INVERCLYDE is at the centre of a human trafficking ring with properties in the area being used by criminal gangs to exploit women who are forced into the sex industry.

A campaigning councillor says the victims, from both eastern Europe and south Asia, are taken in and out of properties in Highholm Street, Port Glasgow and Belville Street, Greenock.

Colin Jackson, who has alerted the authorities, today lifted the lid on the vile trade and also warned that investigations have raised other serious cases.

He told a Municipal Buildings meeting that vulnerable young women from the poorest parts of Inverclyde are being transported to Scottish cities every day to work as prostitutes.

Cllr Jackson is now appealing for the public's help to crack down on the horrific industry fuelling modern day slavery.

He told the Telegraph: "I am raising the taboo subject of sex workers.

"It was reported to me and there is evidence to suggest there is human trafficking and exploitation within Inverclyde, with women being forced in to prostitution.

"Two properties have been identified, one at Highholm Street and one in Belville Street.

"Asian woman and eastern European women have been seen being taken in and out of these flats.

"This fits the pattern of modern slavery, moving victims between towns and cities."

"When I raised this with the authorities, I was also informed by police officers that they are aware of young women from the poorest parts of Inverclyde who are taken to Glasgow and other Scottish cities to work as prostitutes."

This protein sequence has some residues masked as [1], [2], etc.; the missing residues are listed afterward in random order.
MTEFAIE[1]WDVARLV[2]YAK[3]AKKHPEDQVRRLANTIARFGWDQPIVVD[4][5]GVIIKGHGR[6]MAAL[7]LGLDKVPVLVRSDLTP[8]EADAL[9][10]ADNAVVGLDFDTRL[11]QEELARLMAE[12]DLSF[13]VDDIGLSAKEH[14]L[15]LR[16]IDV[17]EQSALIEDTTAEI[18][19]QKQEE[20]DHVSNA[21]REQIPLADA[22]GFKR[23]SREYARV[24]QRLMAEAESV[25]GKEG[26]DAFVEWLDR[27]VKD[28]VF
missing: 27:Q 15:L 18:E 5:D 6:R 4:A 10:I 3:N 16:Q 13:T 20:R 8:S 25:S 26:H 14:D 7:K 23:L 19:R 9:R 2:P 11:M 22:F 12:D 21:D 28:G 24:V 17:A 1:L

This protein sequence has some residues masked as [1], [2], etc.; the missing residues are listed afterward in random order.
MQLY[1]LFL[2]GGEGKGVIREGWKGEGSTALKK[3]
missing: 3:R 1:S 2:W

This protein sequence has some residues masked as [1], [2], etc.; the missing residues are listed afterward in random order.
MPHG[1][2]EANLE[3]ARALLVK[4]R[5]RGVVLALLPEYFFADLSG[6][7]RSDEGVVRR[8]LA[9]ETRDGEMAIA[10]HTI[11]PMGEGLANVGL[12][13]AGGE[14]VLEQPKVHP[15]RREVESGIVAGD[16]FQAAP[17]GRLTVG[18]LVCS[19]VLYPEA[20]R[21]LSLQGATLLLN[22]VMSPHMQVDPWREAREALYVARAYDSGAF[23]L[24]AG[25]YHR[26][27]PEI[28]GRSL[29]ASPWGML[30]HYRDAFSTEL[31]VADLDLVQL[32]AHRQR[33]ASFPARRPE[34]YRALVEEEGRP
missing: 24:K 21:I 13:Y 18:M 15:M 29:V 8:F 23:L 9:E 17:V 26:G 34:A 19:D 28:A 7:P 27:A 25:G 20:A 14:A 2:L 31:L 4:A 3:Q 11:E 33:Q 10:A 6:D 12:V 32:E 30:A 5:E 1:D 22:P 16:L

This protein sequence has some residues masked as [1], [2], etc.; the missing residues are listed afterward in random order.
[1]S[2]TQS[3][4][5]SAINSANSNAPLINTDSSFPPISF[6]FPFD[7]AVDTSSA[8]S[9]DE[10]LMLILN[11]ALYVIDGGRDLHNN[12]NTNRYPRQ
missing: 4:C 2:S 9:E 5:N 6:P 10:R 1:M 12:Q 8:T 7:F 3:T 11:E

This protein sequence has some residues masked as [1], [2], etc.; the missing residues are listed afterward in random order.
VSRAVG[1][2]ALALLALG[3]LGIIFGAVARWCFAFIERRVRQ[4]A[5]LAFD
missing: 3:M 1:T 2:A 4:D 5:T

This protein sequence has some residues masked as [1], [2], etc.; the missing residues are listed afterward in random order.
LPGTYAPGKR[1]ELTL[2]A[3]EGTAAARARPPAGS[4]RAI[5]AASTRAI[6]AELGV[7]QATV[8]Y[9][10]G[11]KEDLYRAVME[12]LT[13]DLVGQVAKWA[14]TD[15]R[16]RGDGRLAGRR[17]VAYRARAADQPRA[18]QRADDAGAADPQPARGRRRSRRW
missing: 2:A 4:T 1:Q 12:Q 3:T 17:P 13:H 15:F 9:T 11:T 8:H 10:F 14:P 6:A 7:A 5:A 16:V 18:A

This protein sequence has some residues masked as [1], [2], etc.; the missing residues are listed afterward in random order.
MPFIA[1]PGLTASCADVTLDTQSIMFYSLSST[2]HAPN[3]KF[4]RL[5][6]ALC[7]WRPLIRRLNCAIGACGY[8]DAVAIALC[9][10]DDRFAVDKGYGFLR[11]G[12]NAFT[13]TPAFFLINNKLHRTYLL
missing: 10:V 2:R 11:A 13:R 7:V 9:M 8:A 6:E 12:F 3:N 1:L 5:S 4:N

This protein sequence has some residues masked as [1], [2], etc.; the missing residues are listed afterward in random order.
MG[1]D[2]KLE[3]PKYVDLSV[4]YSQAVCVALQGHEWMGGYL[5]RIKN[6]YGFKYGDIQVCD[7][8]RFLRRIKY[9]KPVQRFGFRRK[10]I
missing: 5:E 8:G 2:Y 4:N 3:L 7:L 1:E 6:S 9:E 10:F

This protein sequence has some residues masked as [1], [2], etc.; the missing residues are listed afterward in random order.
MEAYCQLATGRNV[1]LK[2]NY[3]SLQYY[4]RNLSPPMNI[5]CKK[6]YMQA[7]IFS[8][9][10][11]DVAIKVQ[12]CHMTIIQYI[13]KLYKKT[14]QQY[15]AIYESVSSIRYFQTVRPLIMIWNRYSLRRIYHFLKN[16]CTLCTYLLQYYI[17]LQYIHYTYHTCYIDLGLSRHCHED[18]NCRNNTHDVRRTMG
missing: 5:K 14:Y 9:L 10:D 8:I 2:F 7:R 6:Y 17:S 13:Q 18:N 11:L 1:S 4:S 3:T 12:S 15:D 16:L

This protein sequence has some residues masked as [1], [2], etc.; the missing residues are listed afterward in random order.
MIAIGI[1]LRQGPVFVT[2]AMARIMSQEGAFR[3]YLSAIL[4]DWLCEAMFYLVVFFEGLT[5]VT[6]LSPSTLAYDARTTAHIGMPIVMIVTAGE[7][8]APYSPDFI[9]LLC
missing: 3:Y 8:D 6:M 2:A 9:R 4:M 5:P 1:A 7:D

Councillor Jackson says he is working with the authorities to tackle the issue but he believes the public must be made aware so they can play their part in protecting vulnerable individuals.

He said."I am calling for more public awareness on how to report if anyone suspects trafficking."

It follows recent national reports that Inverclyde is on the radar for human trafficking at premises such as car washes, nail bars and takeaway restaurants.

Anti-trafficking expert Jim Laird, who is human trafficking lead at Inverclyde Health and Social Care Partnership, is reported to have called for tougher sentences on those caught operating the gangs, who are mostly Asian and eastern European.

During a meeting of the council's health and social care committee Cllr Jackson challenged health and social care bosses to act.

He said: "I would be surprised if officers were not aware of this as I have spoken to Women's Aid and the police."

The head of children's services and criminal justice Sharon McAlees gave him assurances that her staff were working with other agencies to target human trafficking and told him she would welcome talks with him.